SA’s Auto Industry Faces Wary Consumers and Macroeconomic Challenges

South Africa’s vehicle market remains in a state of flux, with a challenging macroeconomic climate continuing to have a negative impact on vehicle sales and financing. At the same time, vehicle prices continue to rise, which has seen consumers increasingly gravitating towards older used cars or holding onto their current cars for longer.

Announcing TransUnion’s latest Q2 SA Vehicle Pricing Index (VPI) this week, TransUnion Africa CEO Lee Naik said the combination of low growth rates, loadshedding, high interest rates and inflation, and decreasing disposable incomes had made consumers cautious about spending. Together with negative consumer and business sentiment, this created a challenging environment for the vehicle market.

“Consumers are re-prioritising their financial obligations as borrowing costs reach 14-year highs, while some businesses are struggling to maintain operations in a tough economy. With lenders managing risk carefully in the current climate, the vehicle market is facing slower demand. The volume of vehicles financed in the second quarter of 2023 dropped 6% year-on-year, with dealer sales of passenger and light commercial vehicles falling 6% in the same period,” said Naik.

The VPI measures relative increases in vehicle pricing over any given quarter. It is based on sales data for all financed vehicles across the industry, including the 15 top volume manufacturers in the country. By aligning that data with consumer borrowing data, the VPI offers additional insights into vehicle purchasing trends.

The latest TransUnion SA Vehicle Pricing Index (VPI) shows new vehicle pricing moved from 3.9% in the second quarter of 2022 to 6.7% in the second quarter of 2023. Over the same period, used car pricing moved from 8.3% to 9.8%. Three-year-old used vehicles saw the biggest increase, with this segment of vehicle costing an average of 17% more than the same period last year.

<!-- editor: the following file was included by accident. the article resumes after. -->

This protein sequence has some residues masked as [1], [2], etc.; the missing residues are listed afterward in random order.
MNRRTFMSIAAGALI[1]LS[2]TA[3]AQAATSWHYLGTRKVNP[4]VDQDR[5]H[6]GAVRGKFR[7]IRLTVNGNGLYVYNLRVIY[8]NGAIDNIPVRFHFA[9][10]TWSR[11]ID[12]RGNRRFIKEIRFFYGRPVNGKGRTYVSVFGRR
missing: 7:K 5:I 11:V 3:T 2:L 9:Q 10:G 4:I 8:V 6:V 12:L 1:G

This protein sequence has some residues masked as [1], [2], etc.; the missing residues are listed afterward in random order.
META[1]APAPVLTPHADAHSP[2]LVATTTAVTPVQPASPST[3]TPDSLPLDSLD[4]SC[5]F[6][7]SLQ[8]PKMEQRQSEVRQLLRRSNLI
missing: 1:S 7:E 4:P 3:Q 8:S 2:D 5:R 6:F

“While the combination of rising vehicle prices and decreasing disposable income has affected sales volumes, we have seen increased demand for SUVs and LCVs in the consumer market. SUVs made up more than 30% of new and used financed vehicles in the quarter, which suggests that consumers are being more discerning in their purchases and seeking out value in a challenging market,” said Naik.

The shifts in new and used vehicle pricing, combined with changes in buying preferences, saw the average loan size increase from R370,000 to R390,000 in the past year. The used-to-new ratio declined from 2.1 to 1.8, which suggests a lack of quality used vehicle stock.

“High quality used vehicles are in short supply because of low new vehicle sales in the previous couple of years. Together with the rising cost of vehicle ownership and consumers having no positive equity in their current vehicles, it is increasingly burdensome for consumers to upgrade their vehicles. Faced with limited options, they’re turning to older used vehicles that are more affordable, vehicle rental options, or staying out of the market completely. This trend is likely to continue in the near term,” said Naik.

However, this trend presents potential opportunities for the servicing industry, vehicle refurbishment centres, certified pre-owned programs, affordable financing options, and lease and subscription services. These are services that increase the longevity of a vehicle’s life and will become more important as the demand for used vehicles continues.

“Consumers who are unable to afford finance still need to solve for their mobility. They are increasingly looking at alternative options to financing, like vehicle rentals or taking up uncollateralised loans to cover shortfalls. This is another area of opportunity for a struggling auto industry,” said Naik.